Those Baltimore decisions also raised issues in Rome, particularly after one Cincinnati archbishop nearly lost the entire archdiocese because his brother, the vicar general, came up with a bad banking scheme. In 1911, the Sacred Congregation for the Council (now the Congregation for the Clergy) told the bishops of the United States that they did not like the corporation sole model all that well and preferred the method of parish corporation, where each individual parish is separately incorporated in the state.
Among the methods which are now in use in the United States for holding and administering church property, the one known as Parish Corporation is preferable to the others, but with the conditions and safeguards which are now in use in the State of New York. The Bishops therefore should immediately take steps to introduce this method for the handling of property in their dioceses, if the civil law allows it. If the civil law does not allow it, they should exert their influence with the civil authorities that it be made legal as soon as possible. Only in those places where the civil law does not recognize Parish Corporations, and until such recognition is allowed, the method commonly called Corporation sole is allowed, but with the understanding that in the administration of ecclesiastical property the Bishop is to act with the advice, and in more important matters with the consent, of those who have an interest in the premises and of the diocesan consultors, this being a conscientious obligation for the Bishop in person.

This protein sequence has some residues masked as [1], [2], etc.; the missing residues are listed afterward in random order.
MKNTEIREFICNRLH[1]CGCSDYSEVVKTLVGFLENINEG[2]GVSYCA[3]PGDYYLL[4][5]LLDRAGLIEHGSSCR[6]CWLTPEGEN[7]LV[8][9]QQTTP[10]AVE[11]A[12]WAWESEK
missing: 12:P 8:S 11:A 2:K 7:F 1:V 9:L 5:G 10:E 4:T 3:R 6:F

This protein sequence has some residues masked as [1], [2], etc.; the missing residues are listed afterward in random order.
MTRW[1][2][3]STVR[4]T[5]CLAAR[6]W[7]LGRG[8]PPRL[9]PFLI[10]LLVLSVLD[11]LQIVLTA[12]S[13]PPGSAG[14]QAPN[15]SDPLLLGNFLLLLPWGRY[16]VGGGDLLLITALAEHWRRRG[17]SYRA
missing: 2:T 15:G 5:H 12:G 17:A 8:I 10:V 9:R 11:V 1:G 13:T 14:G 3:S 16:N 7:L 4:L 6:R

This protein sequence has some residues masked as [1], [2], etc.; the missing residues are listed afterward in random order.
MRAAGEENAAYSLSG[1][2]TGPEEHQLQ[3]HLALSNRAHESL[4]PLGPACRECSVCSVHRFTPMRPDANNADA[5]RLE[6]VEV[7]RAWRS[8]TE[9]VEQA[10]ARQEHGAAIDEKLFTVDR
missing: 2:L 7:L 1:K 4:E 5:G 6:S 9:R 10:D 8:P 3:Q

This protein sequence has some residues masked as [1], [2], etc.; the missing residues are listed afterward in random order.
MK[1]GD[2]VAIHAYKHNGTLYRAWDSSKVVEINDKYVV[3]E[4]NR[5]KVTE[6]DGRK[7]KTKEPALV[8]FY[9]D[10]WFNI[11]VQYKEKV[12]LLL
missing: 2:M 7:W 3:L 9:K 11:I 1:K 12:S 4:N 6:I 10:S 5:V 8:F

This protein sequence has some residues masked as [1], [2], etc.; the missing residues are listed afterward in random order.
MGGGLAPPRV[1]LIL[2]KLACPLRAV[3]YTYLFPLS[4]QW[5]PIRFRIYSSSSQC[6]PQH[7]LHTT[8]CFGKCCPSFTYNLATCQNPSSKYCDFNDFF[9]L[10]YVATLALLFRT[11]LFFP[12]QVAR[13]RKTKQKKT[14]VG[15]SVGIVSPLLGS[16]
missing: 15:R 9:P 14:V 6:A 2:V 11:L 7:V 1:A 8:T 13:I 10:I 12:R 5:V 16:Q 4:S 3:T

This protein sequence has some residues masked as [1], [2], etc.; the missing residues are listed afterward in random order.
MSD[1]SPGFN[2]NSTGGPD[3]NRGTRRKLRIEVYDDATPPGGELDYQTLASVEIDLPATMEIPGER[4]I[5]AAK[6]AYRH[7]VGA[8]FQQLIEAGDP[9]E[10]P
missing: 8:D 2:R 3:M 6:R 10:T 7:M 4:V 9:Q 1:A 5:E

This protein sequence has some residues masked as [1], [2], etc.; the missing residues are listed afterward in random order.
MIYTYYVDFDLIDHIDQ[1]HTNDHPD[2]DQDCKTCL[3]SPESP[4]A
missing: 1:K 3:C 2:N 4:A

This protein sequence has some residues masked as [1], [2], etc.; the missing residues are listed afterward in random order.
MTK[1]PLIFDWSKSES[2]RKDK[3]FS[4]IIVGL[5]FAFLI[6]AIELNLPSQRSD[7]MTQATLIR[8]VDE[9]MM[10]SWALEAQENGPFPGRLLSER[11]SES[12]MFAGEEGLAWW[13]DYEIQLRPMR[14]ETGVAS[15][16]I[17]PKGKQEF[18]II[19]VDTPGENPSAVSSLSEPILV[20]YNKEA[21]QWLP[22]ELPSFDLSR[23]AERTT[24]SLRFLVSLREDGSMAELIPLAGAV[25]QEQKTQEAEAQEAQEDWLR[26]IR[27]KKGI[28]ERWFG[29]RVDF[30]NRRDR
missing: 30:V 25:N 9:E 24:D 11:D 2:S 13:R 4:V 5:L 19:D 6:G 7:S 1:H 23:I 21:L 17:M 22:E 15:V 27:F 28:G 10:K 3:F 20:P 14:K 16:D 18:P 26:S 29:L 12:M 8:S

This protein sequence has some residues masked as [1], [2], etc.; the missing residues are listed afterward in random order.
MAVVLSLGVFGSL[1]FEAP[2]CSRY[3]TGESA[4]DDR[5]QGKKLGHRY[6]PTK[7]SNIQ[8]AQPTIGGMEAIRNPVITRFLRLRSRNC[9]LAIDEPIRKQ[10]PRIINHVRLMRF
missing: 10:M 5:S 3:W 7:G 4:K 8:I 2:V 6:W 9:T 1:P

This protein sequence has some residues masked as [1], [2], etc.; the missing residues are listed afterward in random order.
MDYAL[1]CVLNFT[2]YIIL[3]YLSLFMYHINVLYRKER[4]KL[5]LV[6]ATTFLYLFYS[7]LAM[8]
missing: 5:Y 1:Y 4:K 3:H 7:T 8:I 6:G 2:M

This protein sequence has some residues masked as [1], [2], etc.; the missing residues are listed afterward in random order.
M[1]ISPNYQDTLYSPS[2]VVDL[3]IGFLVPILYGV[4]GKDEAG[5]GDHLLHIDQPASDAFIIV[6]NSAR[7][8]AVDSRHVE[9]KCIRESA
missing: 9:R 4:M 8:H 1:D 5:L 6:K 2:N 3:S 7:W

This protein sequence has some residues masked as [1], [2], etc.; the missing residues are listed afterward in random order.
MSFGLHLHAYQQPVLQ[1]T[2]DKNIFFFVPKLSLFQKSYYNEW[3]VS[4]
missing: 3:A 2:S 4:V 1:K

(Quoted in New Commentary on the Code of Canon Law, 2000, New York, Paulist Press, page 1457.)
The New York model the Congregation favored is one where the state has written into law recognition of Roman Catholic parishes and the authority of the bishop over them. The law there allows for two lay trustees to be named to the corporate board, but those trustees serve at the pleasure of the bishop, thus avoiding the whole trusteeism question. But that is not the case in many states.
Making the changes
Unfortunately, not many bishops listened to that directive. It’s only been in recent years that some dioceses have been making the civil changes necessary to reflect canon law. One such bishop is Bishop Robert Vasa of Baker, Ore. A canon lawyer by training, he was appointed to Baker at the end of 1999 after having just completed the project of separately incorporating all of the parishes in the Diocese of Lincoln, under the direction of Bishop Fabian Bruskewitz. So he knew the advantages of this process.
In fact, on the day he went to Oregon for the press conference announcing his appointment, he asked the diocesan attorney, Vincent Hurley, how the Baker Diocese was structured. When he found out that it was a corporation sole, he told Hurley to get ready to make the switch – and he wasn’t even a bishop yet.
As they were getting the documents ready, the diocese was slapped with sexual abuse lawsuits. In September of 2002, an injunction was granted against the diocese to prevent them from transferring any assets. The plaintiffs had charged that the transfers were being done in order to devalue the assets of the diocese. But in May of 2003, a judge agreed with Bishop Vasa and allowed the separate incorporations to go through.
Rather than being a way to devalue the diocesan assets, it was instead, “the transfer of the title to the proper owner,” Bishop Vasa said.
On one hand...but on the other
But even with that, this prelate told CWR that he could persuasively argue either side of the Spokane case before the judge. And he’s not even sure what he would do if he were in Judge Williams’ seat.
On the one hand, under canon law, a bishop is subject to consult with, and at times even have the approval of, a finance council on major financial expenditures.